We became enchanted with the life and folk art of Maud Lewis while visiting the Art Museum of Nova Scotia in Halifax. Here was a woman who never traveled outside two counties in her native Nova Scotia. Yet, her art speaks to everyone. The bright contrast of colors and simple subject matters lifted our hearts.
Maud Lewis (1903-1970) was born to John and Agnes Dowley on the Yarmouth and Acadian Shore of Nova Scotia. Although there is some debate about her exact birth place, recent research has revealed that Maud was born in the town of Yarmouth, NS. As a child, Maud spent most of her time alone, mostly because she felt uncomfortable about her differences around the other children. She had been born with almost no chin and was always much smaller than everyone else. However, Maud seemed to be a happy child who enjoyed the time she spent with her parents and brother. Maud’s mother started her painting Christmas cards to sell and thus her career as an artist began.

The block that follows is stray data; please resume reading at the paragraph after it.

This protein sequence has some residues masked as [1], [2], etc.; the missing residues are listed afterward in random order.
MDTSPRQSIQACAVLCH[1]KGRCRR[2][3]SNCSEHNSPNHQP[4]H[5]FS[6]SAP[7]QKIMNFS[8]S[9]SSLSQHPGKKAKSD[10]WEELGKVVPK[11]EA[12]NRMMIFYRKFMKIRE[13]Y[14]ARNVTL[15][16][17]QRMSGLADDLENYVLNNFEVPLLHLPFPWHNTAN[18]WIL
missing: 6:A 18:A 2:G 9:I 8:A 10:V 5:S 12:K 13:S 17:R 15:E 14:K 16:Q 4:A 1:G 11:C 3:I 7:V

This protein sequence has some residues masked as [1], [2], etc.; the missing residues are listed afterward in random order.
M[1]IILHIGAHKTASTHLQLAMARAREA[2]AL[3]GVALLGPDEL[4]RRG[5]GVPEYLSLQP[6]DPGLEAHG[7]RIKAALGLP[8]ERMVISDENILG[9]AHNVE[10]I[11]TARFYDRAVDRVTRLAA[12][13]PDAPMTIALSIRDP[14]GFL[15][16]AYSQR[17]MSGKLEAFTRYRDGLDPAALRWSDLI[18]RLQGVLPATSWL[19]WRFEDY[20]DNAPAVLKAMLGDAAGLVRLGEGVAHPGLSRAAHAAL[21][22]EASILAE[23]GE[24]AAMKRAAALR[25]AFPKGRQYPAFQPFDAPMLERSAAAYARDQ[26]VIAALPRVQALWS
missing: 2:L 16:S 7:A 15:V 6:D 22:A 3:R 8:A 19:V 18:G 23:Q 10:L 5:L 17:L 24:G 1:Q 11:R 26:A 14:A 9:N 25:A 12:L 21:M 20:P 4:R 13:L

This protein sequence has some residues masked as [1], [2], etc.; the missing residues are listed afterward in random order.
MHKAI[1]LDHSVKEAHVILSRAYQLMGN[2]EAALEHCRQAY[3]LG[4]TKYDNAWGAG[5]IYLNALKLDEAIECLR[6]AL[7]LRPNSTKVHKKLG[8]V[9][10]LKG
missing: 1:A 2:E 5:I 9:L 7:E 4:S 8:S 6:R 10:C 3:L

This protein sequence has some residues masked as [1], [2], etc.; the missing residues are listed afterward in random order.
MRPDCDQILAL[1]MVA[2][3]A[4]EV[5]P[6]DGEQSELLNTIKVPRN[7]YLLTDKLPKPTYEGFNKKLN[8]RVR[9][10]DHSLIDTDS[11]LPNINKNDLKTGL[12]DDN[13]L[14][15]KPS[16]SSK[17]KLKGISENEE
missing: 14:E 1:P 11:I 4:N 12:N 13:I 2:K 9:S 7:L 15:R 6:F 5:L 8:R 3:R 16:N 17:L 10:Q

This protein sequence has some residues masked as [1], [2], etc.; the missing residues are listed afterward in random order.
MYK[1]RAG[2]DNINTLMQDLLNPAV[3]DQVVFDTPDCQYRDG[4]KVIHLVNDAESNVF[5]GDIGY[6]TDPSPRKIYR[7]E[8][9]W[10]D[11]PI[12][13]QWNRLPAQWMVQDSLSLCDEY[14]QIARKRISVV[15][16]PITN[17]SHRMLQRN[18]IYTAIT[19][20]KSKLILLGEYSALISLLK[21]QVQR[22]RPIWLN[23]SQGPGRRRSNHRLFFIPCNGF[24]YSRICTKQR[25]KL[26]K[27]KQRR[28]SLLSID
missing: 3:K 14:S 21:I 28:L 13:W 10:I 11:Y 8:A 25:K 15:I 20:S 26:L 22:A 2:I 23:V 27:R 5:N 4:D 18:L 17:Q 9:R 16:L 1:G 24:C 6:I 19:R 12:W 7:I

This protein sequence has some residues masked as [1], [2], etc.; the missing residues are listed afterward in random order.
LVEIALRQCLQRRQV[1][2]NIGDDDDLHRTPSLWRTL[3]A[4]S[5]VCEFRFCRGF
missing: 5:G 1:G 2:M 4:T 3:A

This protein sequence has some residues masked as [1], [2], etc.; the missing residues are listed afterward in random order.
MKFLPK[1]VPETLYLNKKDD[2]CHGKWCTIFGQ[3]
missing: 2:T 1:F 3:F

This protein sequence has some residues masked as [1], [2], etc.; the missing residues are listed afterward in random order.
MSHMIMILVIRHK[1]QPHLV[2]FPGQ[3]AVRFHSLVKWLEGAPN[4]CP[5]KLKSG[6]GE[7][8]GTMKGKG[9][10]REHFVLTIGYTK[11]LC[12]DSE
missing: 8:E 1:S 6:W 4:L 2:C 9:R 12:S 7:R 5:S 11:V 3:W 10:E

Her life and only experience of the world extended to an area between her birthplace in Yarmouth County and her married home in Marshalltown, Digby County. In 1935 Maud’s father died and in 1937, her mother followed. As was typical at the time, her brother inherited the family home. After living with her brother for a short while she moved to Digby to live with her aunt. There she met Everett Lewis, an itinerant fish peddler and married him shortly after in 1938.
Maud soon began to paint in the style of her Christmas cards on the interior and exterior surfaces of her home. At first folks stopped at their little roadside home to enjoy the painted surfaces. Then they began stopping to purchase her paintings. Years after the deaths of Maud and Everette, to protect and preserve the little home, the museum moved their little painted home, less than 900 square feet (no water or electricity) to a permanent exhibition on site. I could only marvel how they could have lived in such a small space through harsh winters.
click on any picture for slide show